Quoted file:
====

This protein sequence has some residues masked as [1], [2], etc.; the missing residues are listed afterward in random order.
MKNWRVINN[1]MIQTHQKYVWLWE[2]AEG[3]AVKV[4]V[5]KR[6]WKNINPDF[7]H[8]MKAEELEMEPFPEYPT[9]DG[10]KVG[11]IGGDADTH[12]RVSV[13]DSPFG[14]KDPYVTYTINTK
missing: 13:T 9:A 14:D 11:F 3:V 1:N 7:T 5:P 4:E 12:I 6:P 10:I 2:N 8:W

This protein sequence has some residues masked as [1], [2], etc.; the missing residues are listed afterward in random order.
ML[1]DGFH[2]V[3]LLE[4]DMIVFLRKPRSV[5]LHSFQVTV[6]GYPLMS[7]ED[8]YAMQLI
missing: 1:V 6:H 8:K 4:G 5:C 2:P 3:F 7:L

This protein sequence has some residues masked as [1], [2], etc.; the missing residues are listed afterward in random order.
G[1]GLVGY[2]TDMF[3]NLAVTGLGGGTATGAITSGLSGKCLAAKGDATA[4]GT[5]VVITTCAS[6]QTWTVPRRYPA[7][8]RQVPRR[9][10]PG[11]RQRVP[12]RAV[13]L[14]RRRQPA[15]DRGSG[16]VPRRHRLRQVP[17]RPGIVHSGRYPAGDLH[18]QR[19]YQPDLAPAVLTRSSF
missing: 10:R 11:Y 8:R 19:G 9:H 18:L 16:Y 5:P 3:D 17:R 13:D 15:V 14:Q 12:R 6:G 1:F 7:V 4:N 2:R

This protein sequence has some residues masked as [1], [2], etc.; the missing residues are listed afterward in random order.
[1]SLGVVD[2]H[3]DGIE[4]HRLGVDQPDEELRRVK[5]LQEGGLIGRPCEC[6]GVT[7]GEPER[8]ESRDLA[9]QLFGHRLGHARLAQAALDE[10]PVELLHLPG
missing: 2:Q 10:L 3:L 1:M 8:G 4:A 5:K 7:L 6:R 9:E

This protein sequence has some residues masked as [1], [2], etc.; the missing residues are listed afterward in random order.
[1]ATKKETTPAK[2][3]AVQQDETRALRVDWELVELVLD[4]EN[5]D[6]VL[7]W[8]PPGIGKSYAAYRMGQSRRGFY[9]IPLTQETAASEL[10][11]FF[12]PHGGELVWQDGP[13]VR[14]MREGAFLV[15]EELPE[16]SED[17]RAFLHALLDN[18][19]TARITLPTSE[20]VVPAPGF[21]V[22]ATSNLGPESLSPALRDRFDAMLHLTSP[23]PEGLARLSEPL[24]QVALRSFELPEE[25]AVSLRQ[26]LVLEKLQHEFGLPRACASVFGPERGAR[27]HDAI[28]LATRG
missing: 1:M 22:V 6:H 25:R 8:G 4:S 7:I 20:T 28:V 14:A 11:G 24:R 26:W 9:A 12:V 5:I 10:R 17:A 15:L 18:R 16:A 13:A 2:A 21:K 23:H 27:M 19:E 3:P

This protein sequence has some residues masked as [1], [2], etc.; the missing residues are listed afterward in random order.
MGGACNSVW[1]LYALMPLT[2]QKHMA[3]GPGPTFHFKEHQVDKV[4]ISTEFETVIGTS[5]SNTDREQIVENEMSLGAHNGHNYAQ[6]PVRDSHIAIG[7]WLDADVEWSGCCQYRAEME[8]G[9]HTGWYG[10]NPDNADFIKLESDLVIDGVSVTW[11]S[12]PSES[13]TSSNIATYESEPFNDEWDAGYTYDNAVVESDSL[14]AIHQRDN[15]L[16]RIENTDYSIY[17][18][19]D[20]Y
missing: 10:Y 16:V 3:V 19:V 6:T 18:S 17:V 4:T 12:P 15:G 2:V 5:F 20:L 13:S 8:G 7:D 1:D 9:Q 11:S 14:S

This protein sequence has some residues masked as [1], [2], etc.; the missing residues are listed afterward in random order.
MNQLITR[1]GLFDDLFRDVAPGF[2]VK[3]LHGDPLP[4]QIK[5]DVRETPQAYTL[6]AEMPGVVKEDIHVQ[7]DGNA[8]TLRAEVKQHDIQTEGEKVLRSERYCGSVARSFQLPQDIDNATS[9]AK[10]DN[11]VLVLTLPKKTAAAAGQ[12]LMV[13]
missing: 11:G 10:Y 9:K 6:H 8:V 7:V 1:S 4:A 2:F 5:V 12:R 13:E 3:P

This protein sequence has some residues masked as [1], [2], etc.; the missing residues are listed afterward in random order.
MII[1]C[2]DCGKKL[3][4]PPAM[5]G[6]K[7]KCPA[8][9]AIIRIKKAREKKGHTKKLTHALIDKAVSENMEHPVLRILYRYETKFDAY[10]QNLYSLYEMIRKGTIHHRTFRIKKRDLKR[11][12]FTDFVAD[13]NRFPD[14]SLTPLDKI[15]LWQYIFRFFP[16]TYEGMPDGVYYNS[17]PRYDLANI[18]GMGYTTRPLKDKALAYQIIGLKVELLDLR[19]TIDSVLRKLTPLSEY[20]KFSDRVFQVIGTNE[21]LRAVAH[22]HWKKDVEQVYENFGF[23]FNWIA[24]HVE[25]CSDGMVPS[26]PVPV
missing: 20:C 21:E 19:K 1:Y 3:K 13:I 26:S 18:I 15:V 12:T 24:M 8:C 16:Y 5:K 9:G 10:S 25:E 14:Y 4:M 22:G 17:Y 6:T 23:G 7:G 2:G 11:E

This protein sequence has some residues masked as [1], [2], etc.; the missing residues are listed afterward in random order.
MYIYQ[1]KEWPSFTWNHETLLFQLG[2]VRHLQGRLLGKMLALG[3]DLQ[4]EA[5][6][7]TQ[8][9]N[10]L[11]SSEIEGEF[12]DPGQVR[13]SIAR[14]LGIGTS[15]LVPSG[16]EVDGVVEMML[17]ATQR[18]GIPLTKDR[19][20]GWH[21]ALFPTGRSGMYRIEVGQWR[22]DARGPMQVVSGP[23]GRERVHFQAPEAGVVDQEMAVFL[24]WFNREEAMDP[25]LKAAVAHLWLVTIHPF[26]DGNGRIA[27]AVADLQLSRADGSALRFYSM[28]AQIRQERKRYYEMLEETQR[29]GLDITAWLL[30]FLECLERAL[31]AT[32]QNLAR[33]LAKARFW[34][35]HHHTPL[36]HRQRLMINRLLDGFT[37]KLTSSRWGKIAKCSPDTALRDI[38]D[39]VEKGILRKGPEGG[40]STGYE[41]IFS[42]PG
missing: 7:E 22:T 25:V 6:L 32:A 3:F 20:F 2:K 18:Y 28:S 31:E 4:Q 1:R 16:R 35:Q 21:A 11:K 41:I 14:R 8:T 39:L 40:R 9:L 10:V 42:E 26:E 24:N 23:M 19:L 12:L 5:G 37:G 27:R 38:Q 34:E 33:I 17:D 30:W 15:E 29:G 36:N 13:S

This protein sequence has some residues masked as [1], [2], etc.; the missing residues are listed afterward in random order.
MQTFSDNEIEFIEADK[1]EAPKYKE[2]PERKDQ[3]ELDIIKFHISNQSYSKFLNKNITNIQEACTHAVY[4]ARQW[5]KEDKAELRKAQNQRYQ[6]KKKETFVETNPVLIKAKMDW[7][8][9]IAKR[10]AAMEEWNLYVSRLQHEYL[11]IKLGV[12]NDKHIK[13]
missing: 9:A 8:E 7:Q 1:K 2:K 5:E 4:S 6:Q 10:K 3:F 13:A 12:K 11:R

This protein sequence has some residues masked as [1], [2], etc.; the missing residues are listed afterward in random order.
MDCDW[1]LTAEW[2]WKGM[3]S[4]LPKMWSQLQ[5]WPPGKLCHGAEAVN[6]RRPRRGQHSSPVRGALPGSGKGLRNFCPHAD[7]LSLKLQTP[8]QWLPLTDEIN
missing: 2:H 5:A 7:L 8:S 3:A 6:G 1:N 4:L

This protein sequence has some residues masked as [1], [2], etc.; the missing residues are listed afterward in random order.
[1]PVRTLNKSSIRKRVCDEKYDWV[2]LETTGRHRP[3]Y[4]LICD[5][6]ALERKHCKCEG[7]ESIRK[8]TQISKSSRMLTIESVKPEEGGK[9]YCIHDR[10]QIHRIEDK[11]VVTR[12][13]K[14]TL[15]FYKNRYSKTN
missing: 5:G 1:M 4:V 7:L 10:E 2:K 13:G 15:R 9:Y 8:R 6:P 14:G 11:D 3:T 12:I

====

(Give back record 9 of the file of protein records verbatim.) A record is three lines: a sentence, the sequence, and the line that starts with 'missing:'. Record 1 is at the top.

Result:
This protein sequence has some residues masked as [1], [2], etc.; the missing residues are listed afterward in random order.
MYIYQ[1]KEWPSFTWNHETLLFQLG[2]VRHLQGRLLGKMLALG[3]DLQ[4]EA[5][6][7]TQ[8][9]N[10]L[11]SSEIEGEF[12]DPGQVR[13]SIAR[14]LGIGTS[15]LVPSG[16]EVDGVVEMML[17]ATQR[18]GIPLTKDR[19][20]GWH[21]ALFPTGRSGMYRIEVGQWR[22]DARGPMQVVSGP[23]GRERVHFQAPEAGVVDQEMAVFL[24]WFNREEAMDP[25]LKAAVAHLWLVTIHPF[26]DGNGRIA[27]AVADLQLSRADGSALRFYSM[28]AQIRQERKRYYEMLEETQR[29]GLDITAWLL[30]FLECLERAL[31]AT[32]QNLAR[33]LAKARFW[34][35]HHHTPL[36]HRQRLMINRLLDGFT[37]KLTSSRWGKIAKCSPDTALRDI[38]D[39]VEKGILRKGPEGG[40]STGYE[41]IFS[42]PG
missing: 7:E 22:T 25:V 6:L 32:A 3:F 20:F 2:K 18:Y 28:S 31:E 4:Q 1:R 16:R 35:Q 21:A 11:K 41:I 14:R 8:T 39:L 40:R 9:L 10:V 42:E 26:E 24:N 23:M 19:L 12:L 5:G 37:G 27:R 38:Q 34:E 33:I 17:D 30:W 15:E 29:G 36:N 13:S